Homeopathy Papers

History of Homeopathy – Part III

Last modified on September 8th, 2012

Iman Navab
Written by Iman Navab

A brief account of Dr. Richard Haehl’s 23 year long quest for Hahnemann’s documents.

Richard Haehl

Richard Haehl. Photo Courtesy of http://www.kwibus-verlag.de/homoeopathie-bilder.html

In this edition, I wish to review an interesting historical event narrated by Dr. Richard Haehl in 1922. He was a devoted Homeopathic physician, who graduated from Hahnemann Medical College of Philadelphia and was a member of several homeopathic societies and organizations, including the Homeopathic Medical Society of North America.

As of 1897, Dr. Haehl had made several efforts to obtain Hahnemann’s original manuscripts and records for publication. In 1900 he visited Dr. Carl von Boenninghausen, the son-in-law of Melanie Hahnemann’s in order to negotiate with him for Hahnemann’s literary heritage. Haehl also wanted to acquire more intimate information regarding Hahnemann’s life in Paris, but unfortunately was able to convince Dr. Boenninghausen to release the information.

Five years later in 1905, Dr. Haehl visited England and saw Hahnemann’s grandson Dr. Leopold Siiss-Hahnemann, who was living at Ventnor in the Isle of Wight. There he was allowed to inspect part of Hahnemann’s literary legacy of the Kothen period. The Director of the Training College, Mr. Albrecht, of Kothen, had already made extensive use of it for his short biography of Hahnemann. What rendered this visit of special value to Dr. Haehl, were his conversations with the grandson Leopold, who had spent his early youth (until age 9), in the house of his grandfather (the great Hahnemann). Leopold had also been one of the few relatives present at Dr. Hahnemann’s funeral.

In 1906 Dr. Haehl traveled with his good friend Professor William Boericke, from San Francisco to Darup. They both attempted to obtain the release of the literacy legacy, particularly of Hahnemann’s case-books, and of the sixth edition of the Organon, but as Dr. Haehl stated, “unfortunately again in vain”.

A fourth and longer journey in 1909 took him to America. From there he also brought home numerous copies of letters, pictures, etc. The reproductions of the Hahnemann monument in Washington are made from his own photographs.

Dr. Haehl said “I applied again to Darup, and I begged more insistently, more obstinately than ever for the yielding up of the unused legacy. Dr. Carl von Boenninghausen had died meanwhile, leaving no direct descendants.”

Hahnemann’s literary heritage had therefore changed hands several times. In desperation, Dr. Haehl had almost given up hope, when at last in 1920 with Dr. Boericke’s help, he succeeded in obtaining the complete legacy of the master. The documents had been held back for almost eighty years, but were at last to become accessible. In his biography, Dr. Haehl wrote , What was scientifically valuable from Hahnemann’s legacy, his case-books, his symptom index, his original provings of medicines and a very considerable number of letters are today in my possession. The legacy contains an almost overwhelming amount of valuable material, which sheds a completely new light on the period in Kothen and Paris.”

Dr. Richard Haehl with help of his team of professional homeopaths, then began organizing and translating these valuable materials. They were anxious to give an actual representation of Hahnemann’s own development and of his therapeutic reform, and to allow the facts to speak for themselves. Their goal was to demonstrate in detail and in a reliable manner how Hahnemann arrived at his principles of reform, how one developed from the other, and how he proceeded in his own professional activities.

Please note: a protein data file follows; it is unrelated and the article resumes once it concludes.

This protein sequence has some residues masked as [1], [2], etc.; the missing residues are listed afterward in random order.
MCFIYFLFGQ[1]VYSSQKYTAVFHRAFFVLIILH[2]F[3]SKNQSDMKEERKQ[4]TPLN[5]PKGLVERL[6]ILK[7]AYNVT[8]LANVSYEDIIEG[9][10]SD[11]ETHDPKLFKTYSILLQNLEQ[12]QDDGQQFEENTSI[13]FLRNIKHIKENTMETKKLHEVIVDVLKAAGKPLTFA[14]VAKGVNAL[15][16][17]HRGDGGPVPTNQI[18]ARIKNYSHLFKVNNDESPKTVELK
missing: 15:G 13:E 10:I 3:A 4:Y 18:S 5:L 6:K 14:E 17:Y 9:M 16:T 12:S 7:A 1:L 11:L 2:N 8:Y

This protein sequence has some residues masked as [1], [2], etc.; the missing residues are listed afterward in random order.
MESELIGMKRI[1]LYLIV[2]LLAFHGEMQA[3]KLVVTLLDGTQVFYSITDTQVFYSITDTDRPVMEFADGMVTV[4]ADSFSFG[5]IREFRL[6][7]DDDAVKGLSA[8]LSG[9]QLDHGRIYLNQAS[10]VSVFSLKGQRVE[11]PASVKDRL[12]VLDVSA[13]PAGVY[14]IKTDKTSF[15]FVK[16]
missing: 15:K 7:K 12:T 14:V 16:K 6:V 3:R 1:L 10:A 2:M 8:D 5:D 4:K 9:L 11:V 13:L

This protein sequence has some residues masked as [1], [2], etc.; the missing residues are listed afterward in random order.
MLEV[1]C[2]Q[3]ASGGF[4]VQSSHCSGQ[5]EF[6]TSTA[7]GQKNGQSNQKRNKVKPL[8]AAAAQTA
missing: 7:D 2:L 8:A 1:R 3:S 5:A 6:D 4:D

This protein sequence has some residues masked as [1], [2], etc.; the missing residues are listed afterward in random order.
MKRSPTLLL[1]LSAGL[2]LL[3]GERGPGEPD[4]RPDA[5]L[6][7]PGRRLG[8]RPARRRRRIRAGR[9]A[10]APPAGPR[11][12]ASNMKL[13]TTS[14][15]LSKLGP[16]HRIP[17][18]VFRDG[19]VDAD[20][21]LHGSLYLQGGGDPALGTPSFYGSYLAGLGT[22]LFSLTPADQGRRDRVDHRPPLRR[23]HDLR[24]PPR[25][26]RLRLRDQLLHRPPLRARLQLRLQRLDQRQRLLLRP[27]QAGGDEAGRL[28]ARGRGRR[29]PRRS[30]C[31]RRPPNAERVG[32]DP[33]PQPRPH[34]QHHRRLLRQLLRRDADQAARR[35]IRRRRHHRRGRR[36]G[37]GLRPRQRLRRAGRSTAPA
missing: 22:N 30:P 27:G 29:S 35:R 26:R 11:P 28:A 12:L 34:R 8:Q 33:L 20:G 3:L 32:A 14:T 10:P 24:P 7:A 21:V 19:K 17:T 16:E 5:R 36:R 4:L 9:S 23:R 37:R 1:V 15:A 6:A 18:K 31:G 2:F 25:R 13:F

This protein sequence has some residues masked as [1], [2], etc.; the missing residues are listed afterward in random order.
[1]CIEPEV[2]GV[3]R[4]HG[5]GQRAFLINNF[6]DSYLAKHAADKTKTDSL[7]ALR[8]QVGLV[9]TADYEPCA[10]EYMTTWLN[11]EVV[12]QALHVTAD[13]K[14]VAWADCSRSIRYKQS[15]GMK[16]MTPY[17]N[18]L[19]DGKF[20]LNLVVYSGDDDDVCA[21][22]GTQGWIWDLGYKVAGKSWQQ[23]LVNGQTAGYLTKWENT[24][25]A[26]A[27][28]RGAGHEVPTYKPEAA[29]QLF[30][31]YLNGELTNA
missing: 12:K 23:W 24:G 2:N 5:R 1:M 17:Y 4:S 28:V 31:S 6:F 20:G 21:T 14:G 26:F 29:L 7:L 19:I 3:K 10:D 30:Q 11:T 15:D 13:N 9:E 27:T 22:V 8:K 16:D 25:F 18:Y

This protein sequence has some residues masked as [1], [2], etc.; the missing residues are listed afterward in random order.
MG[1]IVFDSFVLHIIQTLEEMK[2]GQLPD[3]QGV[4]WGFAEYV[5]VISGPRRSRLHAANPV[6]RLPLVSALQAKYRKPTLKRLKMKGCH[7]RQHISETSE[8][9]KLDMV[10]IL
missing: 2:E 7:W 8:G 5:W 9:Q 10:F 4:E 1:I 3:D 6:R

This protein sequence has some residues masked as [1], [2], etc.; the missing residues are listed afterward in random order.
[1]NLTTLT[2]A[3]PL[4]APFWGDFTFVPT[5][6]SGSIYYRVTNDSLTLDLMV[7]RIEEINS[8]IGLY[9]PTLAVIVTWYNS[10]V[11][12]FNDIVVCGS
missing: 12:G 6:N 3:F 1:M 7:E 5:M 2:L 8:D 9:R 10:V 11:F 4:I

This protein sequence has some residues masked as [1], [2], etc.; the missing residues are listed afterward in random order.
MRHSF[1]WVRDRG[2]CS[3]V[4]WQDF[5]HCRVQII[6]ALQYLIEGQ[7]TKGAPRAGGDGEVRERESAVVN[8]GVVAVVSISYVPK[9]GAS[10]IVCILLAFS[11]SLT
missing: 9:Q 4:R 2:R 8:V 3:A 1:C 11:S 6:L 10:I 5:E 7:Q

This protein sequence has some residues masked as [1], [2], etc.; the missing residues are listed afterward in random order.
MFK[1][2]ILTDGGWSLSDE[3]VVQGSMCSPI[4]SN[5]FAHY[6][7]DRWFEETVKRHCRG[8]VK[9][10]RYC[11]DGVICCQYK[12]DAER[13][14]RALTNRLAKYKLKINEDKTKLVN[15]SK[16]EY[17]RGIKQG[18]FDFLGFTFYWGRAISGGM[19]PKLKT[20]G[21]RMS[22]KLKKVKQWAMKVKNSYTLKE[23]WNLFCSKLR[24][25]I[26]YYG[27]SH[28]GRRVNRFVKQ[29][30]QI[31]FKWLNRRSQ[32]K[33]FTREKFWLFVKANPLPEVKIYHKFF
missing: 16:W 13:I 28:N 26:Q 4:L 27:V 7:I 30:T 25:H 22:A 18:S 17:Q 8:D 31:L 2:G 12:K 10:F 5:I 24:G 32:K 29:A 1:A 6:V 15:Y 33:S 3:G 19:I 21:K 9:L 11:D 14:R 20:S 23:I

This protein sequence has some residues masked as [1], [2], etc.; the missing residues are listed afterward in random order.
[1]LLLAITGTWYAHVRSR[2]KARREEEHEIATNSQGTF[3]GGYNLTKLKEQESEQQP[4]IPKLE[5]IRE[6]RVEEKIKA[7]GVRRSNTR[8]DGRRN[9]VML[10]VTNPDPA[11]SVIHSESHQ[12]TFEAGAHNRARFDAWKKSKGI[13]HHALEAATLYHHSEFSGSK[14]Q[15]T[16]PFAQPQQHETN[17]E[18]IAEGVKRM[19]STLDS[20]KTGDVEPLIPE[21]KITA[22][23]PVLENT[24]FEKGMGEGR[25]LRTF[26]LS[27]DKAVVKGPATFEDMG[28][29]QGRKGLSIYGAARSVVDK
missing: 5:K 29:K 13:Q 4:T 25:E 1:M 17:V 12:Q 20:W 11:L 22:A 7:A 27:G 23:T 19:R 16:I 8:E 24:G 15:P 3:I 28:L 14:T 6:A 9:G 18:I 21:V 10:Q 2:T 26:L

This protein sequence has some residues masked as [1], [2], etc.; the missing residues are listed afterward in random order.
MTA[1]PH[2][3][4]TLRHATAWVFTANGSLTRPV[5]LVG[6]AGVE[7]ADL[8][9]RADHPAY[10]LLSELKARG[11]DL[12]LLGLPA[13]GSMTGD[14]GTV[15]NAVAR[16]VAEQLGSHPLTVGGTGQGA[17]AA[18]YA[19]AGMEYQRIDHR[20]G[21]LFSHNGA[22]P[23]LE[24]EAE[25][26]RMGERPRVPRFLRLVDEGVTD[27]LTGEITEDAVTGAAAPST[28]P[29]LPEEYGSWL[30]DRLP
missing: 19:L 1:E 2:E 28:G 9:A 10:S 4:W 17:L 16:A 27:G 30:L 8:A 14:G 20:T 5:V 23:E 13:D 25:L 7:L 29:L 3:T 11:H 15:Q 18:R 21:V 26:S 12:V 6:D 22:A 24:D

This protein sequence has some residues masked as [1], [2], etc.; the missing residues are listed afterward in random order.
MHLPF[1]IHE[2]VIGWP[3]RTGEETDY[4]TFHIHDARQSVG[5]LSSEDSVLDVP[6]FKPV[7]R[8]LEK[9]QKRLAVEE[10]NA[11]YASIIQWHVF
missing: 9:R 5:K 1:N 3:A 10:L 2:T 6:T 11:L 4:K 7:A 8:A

In this regard, here is a quote by Dr. Haehl:

Although this work has been built up with scientific accuracy and in accordance with scientific principles, it does not only appeal to the smaller circle of medical men; it is written rather, for all those who take an interest in therapeutics in general, and particularly those who have a keen interest and a deeper understanding of Homeopathic treatment.”

Here, for review, are some important historical date lines:

In February of 1842, Dr. Hahnemann completed the sixth edition of the Organon.

In July of 1843, Dr. Hahnemann passed away in Paris. Mrs. Melanie Hahnemann became the custodian of his professional writings.

From 1843 till 1865, Melanie Hahnemann was the guardian of the sixth edition of the Organon.

From 1865 till 1878, many homeopaths negotiated with Melanie to publish the sixth edition of Organon; they all failed.

From 1870 to 1871, during the war, Dr. Hahnemann’s manuscripts and casebooks were moved to the home of Dr. Carl von Boenninghausen for safekeeping.

In 1878, Mrs. Melanie Hahnemann passed away.

From 1897 till 1906, Dr. Richard Haehl made several unsuccessful attempts to negotiate the publication of the sixth edition.

In 1920, with help of Professor William Boericke, the sixth edition of Organon was purchased.

In 1921, Dr. Haehl published the sixth edition of Organon, which was from the original handwritten transcript copy of Dr. Samuel Hahnemann.

In 1922, Dr. Boericke published the English translation of Organon of Medicine, the sixth edition.

We honor Dr. Richard Haehl and Professor William Boericke for their relentless dedication and great contribution.

About the author

Iman Navab

Iman Navab

Iman Navab is a certified classical Homeopath and doctor of alternative medicine from Canada. He is the President of the Applied Research in Homeopathy Foundation of Canada (www.ARHFC.ca). He is the author of 'Miasma of Cancer', and is a historian of Homeopathy. Iman teaches History and Philosophy of Homeopathy at the Canadian College of Holistic Health. Navab gives lectures and seminars to raise awareness about the rich history of Homeopathy.

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